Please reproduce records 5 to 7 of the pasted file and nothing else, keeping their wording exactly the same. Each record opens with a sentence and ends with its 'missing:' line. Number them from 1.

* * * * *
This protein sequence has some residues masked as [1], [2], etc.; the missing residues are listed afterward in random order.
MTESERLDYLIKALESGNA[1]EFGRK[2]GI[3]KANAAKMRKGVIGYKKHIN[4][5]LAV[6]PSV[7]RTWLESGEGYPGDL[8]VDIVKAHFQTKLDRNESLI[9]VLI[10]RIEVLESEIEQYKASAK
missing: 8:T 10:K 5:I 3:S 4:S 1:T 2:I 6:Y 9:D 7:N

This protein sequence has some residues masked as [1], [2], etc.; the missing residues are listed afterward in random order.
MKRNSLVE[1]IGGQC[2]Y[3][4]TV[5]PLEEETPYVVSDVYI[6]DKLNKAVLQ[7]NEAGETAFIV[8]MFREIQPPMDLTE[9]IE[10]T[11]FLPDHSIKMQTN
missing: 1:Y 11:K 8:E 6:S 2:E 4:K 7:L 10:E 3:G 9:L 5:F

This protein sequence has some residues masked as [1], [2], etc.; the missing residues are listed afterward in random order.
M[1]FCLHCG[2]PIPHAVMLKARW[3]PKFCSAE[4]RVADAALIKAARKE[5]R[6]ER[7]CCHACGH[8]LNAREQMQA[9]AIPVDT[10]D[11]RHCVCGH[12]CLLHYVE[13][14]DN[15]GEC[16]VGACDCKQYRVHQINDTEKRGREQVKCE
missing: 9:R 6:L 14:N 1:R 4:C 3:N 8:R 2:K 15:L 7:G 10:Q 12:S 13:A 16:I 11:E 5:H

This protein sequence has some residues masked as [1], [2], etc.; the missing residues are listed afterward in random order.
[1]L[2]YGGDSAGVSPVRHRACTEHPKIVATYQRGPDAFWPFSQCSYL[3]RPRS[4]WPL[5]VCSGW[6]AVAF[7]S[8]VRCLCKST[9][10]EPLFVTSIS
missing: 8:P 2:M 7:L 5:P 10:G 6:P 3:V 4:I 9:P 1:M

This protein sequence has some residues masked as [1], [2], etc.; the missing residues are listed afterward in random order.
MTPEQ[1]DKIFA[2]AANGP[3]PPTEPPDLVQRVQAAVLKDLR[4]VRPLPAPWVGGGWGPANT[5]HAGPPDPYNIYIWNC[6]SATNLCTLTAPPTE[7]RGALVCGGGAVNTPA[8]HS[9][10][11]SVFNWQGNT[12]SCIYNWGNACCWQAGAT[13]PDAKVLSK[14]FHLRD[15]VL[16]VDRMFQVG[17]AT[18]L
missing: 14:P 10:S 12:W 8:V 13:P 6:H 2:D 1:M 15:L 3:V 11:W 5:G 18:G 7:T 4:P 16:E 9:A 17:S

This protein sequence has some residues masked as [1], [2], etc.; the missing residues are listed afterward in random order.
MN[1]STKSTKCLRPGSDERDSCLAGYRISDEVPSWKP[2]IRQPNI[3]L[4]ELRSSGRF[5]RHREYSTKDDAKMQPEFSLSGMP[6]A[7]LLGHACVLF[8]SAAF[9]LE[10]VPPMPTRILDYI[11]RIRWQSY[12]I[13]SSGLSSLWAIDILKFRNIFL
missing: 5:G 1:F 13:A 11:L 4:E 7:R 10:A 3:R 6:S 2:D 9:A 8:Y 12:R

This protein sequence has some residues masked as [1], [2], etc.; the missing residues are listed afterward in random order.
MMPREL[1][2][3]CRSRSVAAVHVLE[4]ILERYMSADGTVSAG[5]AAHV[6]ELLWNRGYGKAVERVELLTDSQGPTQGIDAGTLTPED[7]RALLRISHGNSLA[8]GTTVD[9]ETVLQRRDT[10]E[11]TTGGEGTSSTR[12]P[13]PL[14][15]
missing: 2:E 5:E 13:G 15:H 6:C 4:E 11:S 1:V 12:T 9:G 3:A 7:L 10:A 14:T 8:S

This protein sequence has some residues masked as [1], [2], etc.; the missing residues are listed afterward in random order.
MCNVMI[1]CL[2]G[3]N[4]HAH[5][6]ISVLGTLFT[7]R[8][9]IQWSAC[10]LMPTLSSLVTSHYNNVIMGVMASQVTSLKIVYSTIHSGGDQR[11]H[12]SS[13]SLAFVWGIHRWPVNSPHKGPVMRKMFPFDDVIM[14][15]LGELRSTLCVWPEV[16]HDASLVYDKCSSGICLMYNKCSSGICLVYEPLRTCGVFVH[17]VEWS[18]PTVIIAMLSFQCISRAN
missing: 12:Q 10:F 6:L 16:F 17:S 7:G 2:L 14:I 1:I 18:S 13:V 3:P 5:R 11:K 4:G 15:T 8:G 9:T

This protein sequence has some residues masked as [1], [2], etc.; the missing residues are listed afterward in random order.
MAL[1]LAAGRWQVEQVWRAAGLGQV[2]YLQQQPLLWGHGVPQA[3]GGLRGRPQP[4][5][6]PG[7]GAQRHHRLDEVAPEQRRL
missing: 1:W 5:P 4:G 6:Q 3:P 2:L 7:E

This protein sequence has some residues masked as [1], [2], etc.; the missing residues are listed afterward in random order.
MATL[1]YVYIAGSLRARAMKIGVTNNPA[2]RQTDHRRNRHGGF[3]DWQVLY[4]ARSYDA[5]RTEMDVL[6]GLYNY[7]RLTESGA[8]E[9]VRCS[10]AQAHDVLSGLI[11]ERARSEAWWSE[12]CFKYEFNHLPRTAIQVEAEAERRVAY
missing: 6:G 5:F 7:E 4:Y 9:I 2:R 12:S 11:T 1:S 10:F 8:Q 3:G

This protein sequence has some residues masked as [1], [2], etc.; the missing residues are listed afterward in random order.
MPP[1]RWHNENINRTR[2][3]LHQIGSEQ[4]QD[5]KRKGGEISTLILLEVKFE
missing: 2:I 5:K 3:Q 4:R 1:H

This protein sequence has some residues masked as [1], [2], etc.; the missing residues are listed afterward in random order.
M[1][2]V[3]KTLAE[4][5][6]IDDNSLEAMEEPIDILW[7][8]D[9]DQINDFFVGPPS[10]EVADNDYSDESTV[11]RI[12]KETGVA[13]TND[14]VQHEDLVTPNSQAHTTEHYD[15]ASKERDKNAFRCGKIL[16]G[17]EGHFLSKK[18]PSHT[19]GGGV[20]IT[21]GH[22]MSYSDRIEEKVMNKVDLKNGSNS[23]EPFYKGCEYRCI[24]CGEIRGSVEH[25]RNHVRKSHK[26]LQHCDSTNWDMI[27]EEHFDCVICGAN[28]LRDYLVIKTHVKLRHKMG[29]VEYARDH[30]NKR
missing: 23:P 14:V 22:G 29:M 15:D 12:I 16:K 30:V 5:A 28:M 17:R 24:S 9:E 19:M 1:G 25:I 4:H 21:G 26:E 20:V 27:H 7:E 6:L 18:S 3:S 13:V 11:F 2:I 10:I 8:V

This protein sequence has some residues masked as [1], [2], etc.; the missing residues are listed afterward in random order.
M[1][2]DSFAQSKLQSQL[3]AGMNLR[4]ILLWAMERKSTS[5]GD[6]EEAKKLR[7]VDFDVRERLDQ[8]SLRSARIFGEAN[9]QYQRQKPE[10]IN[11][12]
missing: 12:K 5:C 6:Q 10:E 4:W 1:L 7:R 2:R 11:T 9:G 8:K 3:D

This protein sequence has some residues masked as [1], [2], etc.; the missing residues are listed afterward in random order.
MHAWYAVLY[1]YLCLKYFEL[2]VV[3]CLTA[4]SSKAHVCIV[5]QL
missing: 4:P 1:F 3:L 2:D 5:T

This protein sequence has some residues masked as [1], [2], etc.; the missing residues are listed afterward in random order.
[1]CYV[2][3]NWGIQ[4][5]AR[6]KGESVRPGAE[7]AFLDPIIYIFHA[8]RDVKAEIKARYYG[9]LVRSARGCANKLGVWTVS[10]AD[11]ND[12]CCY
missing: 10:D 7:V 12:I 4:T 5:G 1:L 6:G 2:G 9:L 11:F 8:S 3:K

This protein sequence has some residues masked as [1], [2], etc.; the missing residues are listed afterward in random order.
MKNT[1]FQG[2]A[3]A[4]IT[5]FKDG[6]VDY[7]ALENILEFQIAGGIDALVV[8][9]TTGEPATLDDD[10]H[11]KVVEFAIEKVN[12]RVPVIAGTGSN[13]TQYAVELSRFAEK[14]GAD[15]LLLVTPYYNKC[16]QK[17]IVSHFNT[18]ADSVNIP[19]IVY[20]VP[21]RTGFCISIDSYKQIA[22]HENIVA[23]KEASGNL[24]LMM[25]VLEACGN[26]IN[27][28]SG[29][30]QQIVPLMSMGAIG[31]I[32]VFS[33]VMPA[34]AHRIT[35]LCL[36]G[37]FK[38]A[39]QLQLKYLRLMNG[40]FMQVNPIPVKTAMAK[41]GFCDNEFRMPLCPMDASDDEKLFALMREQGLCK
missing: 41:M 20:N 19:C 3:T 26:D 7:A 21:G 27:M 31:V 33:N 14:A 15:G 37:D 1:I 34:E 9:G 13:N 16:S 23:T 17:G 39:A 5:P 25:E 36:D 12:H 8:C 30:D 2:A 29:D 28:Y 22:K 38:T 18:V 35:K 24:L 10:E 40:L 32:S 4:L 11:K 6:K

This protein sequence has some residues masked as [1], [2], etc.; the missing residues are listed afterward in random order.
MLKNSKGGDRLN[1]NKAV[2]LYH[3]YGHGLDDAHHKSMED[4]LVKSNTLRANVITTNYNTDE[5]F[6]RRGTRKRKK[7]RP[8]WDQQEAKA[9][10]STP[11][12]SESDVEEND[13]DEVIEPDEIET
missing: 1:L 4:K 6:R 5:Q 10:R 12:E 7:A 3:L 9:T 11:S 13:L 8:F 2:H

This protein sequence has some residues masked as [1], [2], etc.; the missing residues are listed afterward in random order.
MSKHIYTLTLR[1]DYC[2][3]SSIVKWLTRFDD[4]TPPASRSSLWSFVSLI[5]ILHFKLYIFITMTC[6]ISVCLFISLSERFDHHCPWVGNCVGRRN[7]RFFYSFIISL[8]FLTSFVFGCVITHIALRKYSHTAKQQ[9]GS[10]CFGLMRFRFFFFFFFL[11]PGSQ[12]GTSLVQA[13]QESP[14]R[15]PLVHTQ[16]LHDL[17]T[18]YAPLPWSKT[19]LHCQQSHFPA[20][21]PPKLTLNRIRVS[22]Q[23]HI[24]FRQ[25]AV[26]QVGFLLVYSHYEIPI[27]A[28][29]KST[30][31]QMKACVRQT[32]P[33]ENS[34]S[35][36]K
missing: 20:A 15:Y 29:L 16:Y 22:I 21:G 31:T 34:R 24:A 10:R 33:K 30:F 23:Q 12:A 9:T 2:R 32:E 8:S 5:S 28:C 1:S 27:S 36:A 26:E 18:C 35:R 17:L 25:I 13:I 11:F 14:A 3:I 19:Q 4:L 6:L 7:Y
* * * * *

This protein sequence has some residues masked as [1], [2], etc.; the missing residues are listed afterward in random order.
MTPEQ[1]DKIFA[2]AANGP[3]PPTEPPDLVQRVQAAVLKDLR[4]VRPLPAPWVGGGWGPANT[5]HAGPPDPYNIYIWNC[6]SATNLCTLTAPPTE[7]RGALVCGGGAVNTPA[8]HS[9][10][11]SVFNWQGNT[12]SCIYNWGNACCWQAGAT[13]PDAKVLSK[14]FHLRD[15]VL[16]VDRMFQVG[17]AT[18]L
missing: 14:P 10:S 12:W 8:V 13:P 6:H 2:D 1:M 15:L 3:V 11:W 5:G 18:G 7:T 4:P 16:E 9:A 17:S

This protein sequence has some residues masked as [1], [2], etc.; the missing residues are listed afterward in random order.
MN[1]STKSTKCLRPGSDERDSCLAGYRISDEVPSWKP[2]IRQPNI[3]L[4]ELRSSGRF[5]RHREYSTKDDAKMQPEFSLSGMP[6]A[7]LLGHACVLF[8]SAAF[9]LE[10]VPPMPTRILDYI[11]RIRWQSY[12]I[13]SSGLSSLWAIDILKFRNIFL
missing: 5:G 1:F 13:A 11:L 4:E 7:R 10:A 3:R 6:S 2:D 9:A 8:Y 12:R

This protein sequence has some residues masked as [1], [2], etc.; the missing residues are listed afterward in random order.
MMPREL[1][2][3]CRSRSVAAVHVLE[4]ILERYMSADGTVSAG[5]AAHV[6]ELLWNRGYGKAVERVELLTDSQGPTQGIDAGTLTPED[7]RALLRISHGNSLA[8]GTTVD[9]ETVLQRRDT[10]E[11]TTGGEGTSSTR[12]P[13]PL[14][15]
missing: 2:E 5:E 13:G 15:H 6:C 4:E 11:S 1:V 12:T 9:G 3:A 7:L 10:A 14:T 8:S